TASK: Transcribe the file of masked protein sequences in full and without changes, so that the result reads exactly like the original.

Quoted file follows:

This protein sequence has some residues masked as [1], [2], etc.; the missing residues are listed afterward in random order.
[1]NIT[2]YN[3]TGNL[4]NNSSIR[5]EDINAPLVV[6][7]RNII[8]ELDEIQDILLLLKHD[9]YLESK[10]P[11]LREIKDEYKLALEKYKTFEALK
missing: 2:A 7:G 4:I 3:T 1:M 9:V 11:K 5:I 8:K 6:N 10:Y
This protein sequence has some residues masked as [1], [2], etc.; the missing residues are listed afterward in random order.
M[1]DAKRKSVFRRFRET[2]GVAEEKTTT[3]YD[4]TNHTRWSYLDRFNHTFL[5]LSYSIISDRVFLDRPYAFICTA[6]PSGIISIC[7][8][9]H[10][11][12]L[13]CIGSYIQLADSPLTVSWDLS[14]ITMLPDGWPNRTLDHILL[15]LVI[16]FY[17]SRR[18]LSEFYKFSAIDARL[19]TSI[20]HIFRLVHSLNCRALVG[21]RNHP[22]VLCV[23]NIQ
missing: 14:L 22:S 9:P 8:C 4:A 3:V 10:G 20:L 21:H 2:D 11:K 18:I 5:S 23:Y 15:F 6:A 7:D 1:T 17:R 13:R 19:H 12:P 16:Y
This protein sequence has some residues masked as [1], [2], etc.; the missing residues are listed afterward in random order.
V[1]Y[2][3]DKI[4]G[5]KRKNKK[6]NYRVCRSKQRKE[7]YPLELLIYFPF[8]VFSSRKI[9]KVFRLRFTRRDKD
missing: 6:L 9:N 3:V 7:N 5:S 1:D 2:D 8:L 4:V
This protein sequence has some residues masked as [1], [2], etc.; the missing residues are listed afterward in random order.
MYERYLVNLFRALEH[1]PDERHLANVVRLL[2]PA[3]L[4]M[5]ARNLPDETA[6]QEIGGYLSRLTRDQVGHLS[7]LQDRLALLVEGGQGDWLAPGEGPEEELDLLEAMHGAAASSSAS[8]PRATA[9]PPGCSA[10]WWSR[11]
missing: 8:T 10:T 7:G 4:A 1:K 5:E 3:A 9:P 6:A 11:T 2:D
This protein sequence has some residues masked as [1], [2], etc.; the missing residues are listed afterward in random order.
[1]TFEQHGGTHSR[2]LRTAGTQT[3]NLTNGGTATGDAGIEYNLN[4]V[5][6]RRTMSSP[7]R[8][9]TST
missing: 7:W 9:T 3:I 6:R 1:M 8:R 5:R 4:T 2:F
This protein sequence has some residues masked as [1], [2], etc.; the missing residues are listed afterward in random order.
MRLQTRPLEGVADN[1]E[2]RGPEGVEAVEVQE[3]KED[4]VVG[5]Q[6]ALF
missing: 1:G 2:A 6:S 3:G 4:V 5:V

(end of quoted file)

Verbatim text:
This protein sequence has some residues masked as [1], [2], etc.; the missing residues are listed afterward in random order.
[1]NIT[2]YN[3]TGNL[4]NNSSIR[5]EDINAPLVV[6][7]RNII[8]ELDEIQDILLLLKHD[9]YLESK[10]P[11]LREIKDEYKLALEKYKTFEALK
missing: 2:A 7:G 4:I 3:T 1:M 9:V 11:K 5:I 8:K 6:N 10:Y
This protein sequence has some residues masked as [1], [2], etc.; the missing residues are listed afterward in random order.
M[1]DAKRKSVFRRFRET[2]GVAEEKTTT[3]YD[4]TNHTRWSYLDRFNHTFL[5]LSYSIISDRVFLDRPYAFICTA[6]PSGIISIC[7][8][9]H[10][11][12]L[13]CIGSYIQLADSPLTVSWDLS[14]ITMLPDGWPNRTLDHILL[15]LVI[16]FY[17]SRR[18]LSEFYKFSAIDARL[19]TSI[20]HIFRLVHSLNCRALVG[21]RNHP[22]VLCV[23]NIQ
missing: 14:L 22:S 9:P 8:C 4:A 3:V 10:G 20:L 21:H 2:D 11:K 18:I 5:S 23:Y 15:F 6:A 7:D 1:T 17:R 13:R 19:H 12:P 16:Y
This protein sequence has some residues masked as [1], [2], etc.; the missing residues are listed afterward in random order.
V[1]Y[2][3]DKI[4]G[5]KRKNKK[6]NYRVCRSKQRKE[7]YPLELLIYFPF[8]VFSSRKI[9]KVFRLRFTRRDKD
missing: 6:L 9:N 3:V 7:N 5:S 1:D 2:D 8:L 4:V
This protein sequence has some residues masked as [1], [2], etc.; the missing residues are listed afterward in random order.
MYERYLVNLFRALEH[1]PDERHLANVVRLL[2]PA[3]L[4]M[5]ARNLPDETA[6]QEIGGYLSRLTRDQVGHLS[7]LQDRLALLVEGGQGDWLAPGEGPEEELDLLEAMHGAAASSSAS[8]PRATA[9]PPGCSA[10]WWSR[11]
missing: 8:T 10:T 7:G 4:A 1:K 5:E 3:A 9:P 6:A 11:T 2:D
This protein sequence has some residues masked as [1], [2], etc.; the missing residues are listed afterward in random order.
[1]TFEQHGGTHSR[2]LRTAGTQT[3]NLTNGGTATGDAGIEYNLN[4]V[5][6]RRTMSSP[7]R[8][9]TST
missing: 7:W 9:T 3:I 6:R 1:M 8:R 5:R 4:T 2:F
This protein sequence has some residues masked as [1], [2], etc.; the missing residues are listed afterward in random order.
MRLQTRPLEGVADN[1]E[2]RGPEGVEAVEVQE[3]KED[4]VVG[5]Q[6]ALF
missing: 1:G 2:A 6:S 3:G 4:V 5:V